Coming to the ending was interesting as I had no clue what to expect from this book. And it somehow left me feeling like it had ended well, despite being a bit of a “how did this all happen? Magic? Magic!” but it was exactly the type of book I kinda expected it to be in the good way. It passed the time, didn’t require a lot of thought and engagement to keep up with it, and it was interesting with an ending that left me pleased and not angry at the book.

Magic for Liars Review

Magic for Liars by Sarah Gailey

Ivy Gamble has never wanted to be magic. She is perfectly happy with her life—she has an almost-sustainable career as a private investigator, and an empty apartment, and a slight drinking problem. It’s a great life and she doesn’t wish she was like her estranged sister, the magically gifted professor Tabitha.

But when Ivy is hired to investigate the gruesome murder of a faculty member at Tabitha’s private academy, the stalwart detective starts to lose herself in the case, the life she could have had, and the answer to the mystery that seems just out of her reach.

Rating: MoonKestrel Logo2 20px MoonKestrel Logo2 20px MoonKestrel Logo2 20px

I received this book in a book blogger event from the publisher. There was no ties or anything to review it but I read it and so now I am reviewing it.

Magic for Liars had my hopes up. And sadly it deflated them. I’ll start by saying it is not a bad book, but if you come to it with high hopes, it will go wrong.

For starters Ivy is a bit bland and very maleable to the plot. And we don’t get to learn a lot about the magic and world because of it being too complex (you’re freaking investigating a potentially magical murder and somehow you can’t be explained or learn how the magic works, so why do they actually want you to solve this thing?!).

Some parts of the book where good and the writing at times really got me imagining it, but then it gets generic and that was a bit sad because it could’ve been much better.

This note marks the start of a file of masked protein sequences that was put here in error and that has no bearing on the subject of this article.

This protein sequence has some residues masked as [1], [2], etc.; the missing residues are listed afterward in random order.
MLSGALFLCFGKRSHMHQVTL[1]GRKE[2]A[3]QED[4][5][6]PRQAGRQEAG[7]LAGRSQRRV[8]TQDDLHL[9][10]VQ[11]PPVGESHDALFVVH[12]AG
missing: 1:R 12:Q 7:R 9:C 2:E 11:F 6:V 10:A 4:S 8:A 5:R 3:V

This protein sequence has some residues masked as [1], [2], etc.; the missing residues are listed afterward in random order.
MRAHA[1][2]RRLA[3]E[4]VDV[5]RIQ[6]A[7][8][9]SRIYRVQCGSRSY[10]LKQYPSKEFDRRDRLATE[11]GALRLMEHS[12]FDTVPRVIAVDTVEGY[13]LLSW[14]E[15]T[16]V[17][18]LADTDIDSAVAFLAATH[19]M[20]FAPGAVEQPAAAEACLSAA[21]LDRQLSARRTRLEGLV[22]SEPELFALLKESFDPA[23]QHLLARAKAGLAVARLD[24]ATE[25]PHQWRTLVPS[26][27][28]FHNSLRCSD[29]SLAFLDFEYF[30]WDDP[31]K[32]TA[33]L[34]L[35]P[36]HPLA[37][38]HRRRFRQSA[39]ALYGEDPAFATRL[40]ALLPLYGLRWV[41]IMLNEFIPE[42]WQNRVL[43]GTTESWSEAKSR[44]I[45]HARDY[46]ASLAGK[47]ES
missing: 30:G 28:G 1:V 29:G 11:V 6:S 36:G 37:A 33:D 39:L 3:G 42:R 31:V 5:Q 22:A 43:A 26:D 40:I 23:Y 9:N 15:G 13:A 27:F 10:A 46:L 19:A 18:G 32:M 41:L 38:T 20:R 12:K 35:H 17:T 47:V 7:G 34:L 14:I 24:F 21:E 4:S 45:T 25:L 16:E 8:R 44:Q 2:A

And that whole chase and play and investigate, it finally comes to the big reveal (which if you paid attention the clues where there and I kinda knew the who but not the how/why from the first few chapters), and it just falls flat and flops. The big reveal is underwhelming, and the follow up to an ending is just sad.

I think the book was trying too hard to do magic school, and murder, and mystery, and politics, and intrigue, and romance and all the things and it was too much to juggle… Which is sad because it could’ve been much better if it had stuck to less things and focused on those more.

What the Woods Keep Review

What the Woods Keep by Katya de Becerra

On her eighteenth birthday, Hayden inherits her childhood home—on the condition that she uncover its dark secrets.

Hayden tried to put the past behind her, and it worked. She’s getting ready for college, living in a Brooklyn apartment, and hanging out with her best friend and roommate Del. But now it’s all catching up with her: her mother’s mysterious disappearance a decade before, her father’s outlandish theories about a lost supernatural race, and Hayden’s own dark dreams of strange symbols and rituals in the Colorado woods where she grew up.

As soon as Hayden arrives at her hometown, her friend Del in tow, it begins: Neighbors whisper secrets about Hayden’s mother; the boy next door is now all grown-up in a very distracting way; and Hayden feels the trees calling to her. And among them, deep in the woods, Hayden will discover something incredible—something that threatens reality itself.

Rating: MoonKestrel Logo2 20px MoonKestrel Logo2 20px MoonKestrel Logo2 20px MoonKestrel Logo2 20px Grey

This is one of those I preordered and then just wasn’t in the mood to read (isn’t it just a gorgeous cover?). So it suddenly felt right to read it after a few other recent reads and it was mostly read in the bath or during my lunchtime.